As members of the National Association of Evangelicals gathered in Dallas this week for their annual meeting, the abrupt departure of the National Religious Broadcasters from their ranks a few weeks ago was sure to be a lively topic in corridor talk, if not on the floor.
The 81-member NRB board last month voted unanimously in a closed session at the NRB's annual convention in the same city to cut its ties to the NAE. Few among the record-breaking 5,550 convention attendees knew of the pending action in advance, and the board didn't announce afterward what it had done. The public learned of the action only after word leaked to a Fort Worth newspaper reporter. "We didn't want to make a big issue of it; we just wanted to move on quietly," NRB president Brandt Gustavson told WORLD.
Mr. Gustavson and NRB spokesman Karl Stoll blamed the rupture mainly on two actions at the NAE annual meeting in Arlington, Va., a year ago: a decision to allow denominations that belong to the National Council of Churches (NCC) to hold membership also in the NAE, and a change in the NAE bylaws that appeared to give the NAE greater control over its five affiliates, including the NRB.
A closer look, however, suggests a comedy of errors, misunderstandings, and a lack of communication at the top had more to do with the breakup than anything else. Part of the problem involves the NAE's structural history, little known by most current NAE and NRB members. The NRB was born in 1944 as the broadcast commission of the NAE. Over time, the commission grew, and it was changed to "affiliate" status, with its own governing board.
The NAE had five "affiliates" at the time of its meeting last year and one "subsidiary." Their special status reflected their early days as integral components of the NAE; they automatically had a presence on the NAE board. (The other category is "member," which includes 51 denominations and hundreds of individual congregations, parachurch ministries, and educational institutions. NAE members must subscribe to the NAE statement of faith; little more is required, although the process for denominational applicants can be complex.)
To safeguard theological integrity, the NAE from the outset required "affiliates" to submit any proposed constitutional and bylaws changes to the NAE board for approval. For reasons more related to money and power, a "subsidiary" corporation would nominate members for its governing board, but the NAE board elected them. Nominees had to be NAE members.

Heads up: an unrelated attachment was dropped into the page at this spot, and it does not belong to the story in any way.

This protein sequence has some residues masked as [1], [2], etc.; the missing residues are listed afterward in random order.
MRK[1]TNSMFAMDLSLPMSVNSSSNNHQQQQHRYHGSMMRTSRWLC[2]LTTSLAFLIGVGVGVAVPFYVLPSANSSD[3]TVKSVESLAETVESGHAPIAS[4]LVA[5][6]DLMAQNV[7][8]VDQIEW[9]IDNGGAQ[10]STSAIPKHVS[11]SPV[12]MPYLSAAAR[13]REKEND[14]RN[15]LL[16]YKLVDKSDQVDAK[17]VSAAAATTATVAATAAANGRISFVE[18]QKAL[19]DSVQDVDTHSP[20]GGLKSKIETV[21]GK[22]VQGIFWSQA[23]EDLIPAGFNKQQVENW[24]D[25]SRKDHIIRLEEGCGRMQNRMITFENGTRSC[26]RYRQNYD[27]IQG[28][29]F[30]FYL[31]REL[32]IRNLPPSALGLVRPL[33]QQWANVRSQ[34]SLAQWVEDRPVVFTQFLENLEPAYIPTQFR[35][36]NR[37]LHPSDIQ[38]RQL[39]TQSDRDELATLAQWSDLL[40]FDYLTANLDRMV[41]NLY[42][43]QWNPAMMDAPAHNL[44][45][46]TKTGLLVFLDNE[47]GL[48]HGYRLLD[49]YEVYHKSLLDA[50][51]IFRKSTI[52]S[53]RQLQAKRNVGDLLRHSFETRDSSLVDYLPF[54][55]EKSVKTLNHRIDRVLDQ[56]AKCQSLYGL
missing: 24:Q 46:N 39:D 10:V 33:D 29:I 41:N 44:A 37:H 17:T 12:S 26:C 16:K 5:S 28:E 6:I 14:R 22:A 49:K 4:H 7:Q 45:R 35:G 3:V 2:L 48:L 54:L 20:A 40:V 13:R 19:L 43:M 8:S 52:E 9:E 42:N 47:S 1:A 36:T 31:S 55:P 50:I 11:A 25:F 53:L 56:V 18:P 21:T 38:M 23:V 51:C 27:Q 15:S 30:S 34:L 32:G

Over the years, the NRB affiliate became less involved at the governance level of the NAE; the lack of interest at the top kept the NRB members out of the NAE loop. As Mr. Gustavson explained to WORLD: "We grew apart. A lot has changed."
Ironically, as it turned out, NAE president Kevin Mannoia had dusted off the NAE's old bylaws standards and concluded, among other things, that the NAE had no business vetting the overall constitution and bylaws of its affiliates. He proposed, and the NAE board's bylaws committee accepted, a change that would narrow the NAE executive committee's review of any revisions of an affiliate's governing documents to just "matters of theology and values." The purpose of the review was "to ensure continuing harmony with the NAE" theologically.
When the proposed change was presented at last year's NAE meeting for ratification, it sailed through without comment from anyone at the meeting. To Mr. Mannoia, it represented a loosening of the NAE's control of the affiliates. But to give teeth to the review, the requirement that such revisions be "approved" by the NAE executive committee was left in place. The emphasis, Mr. Mannoia told WORLD, was on theological integrity, not control.
Most NRB board members had not known of the longstanding NAE "approval" rule before; they interpreted the NAE action as a power grab. To make matters worse, some members mistakenly thought the NAE's signing off on board members of a subsidiary also applied to affiliates. For others, the NAE's decision to lift the ban on membership by NCC members was a sign that the NAE was going soft on liberalism. (The NAE argues it was a move to strengthen the hands of renewalists in the mainline denominations.)
For many months, NAE officials were unaware of the rumblings in the NRB. Mr. Gustavson acknowledges that although he "tried" to meet with Mr. Mannoia earlier, he didn't sit down with him and break the news until December. By then, it was too late to clear up misunderstandings or seek alternatives. When the NRB action became known last month, some NAE officials protested the veiled accusation that the NAE was off course doctrinally. Several suggested such arguments were "red herrings" meant to fend off questions about the NRB's own seeming disinclination to be held theologically accountable.
Mr. Mannoia, however, took a conciliatory approach. He told WORLD he hopes that after the dust has settled, the NRB will see its way clear to rejoin the NAE as a "member" organization.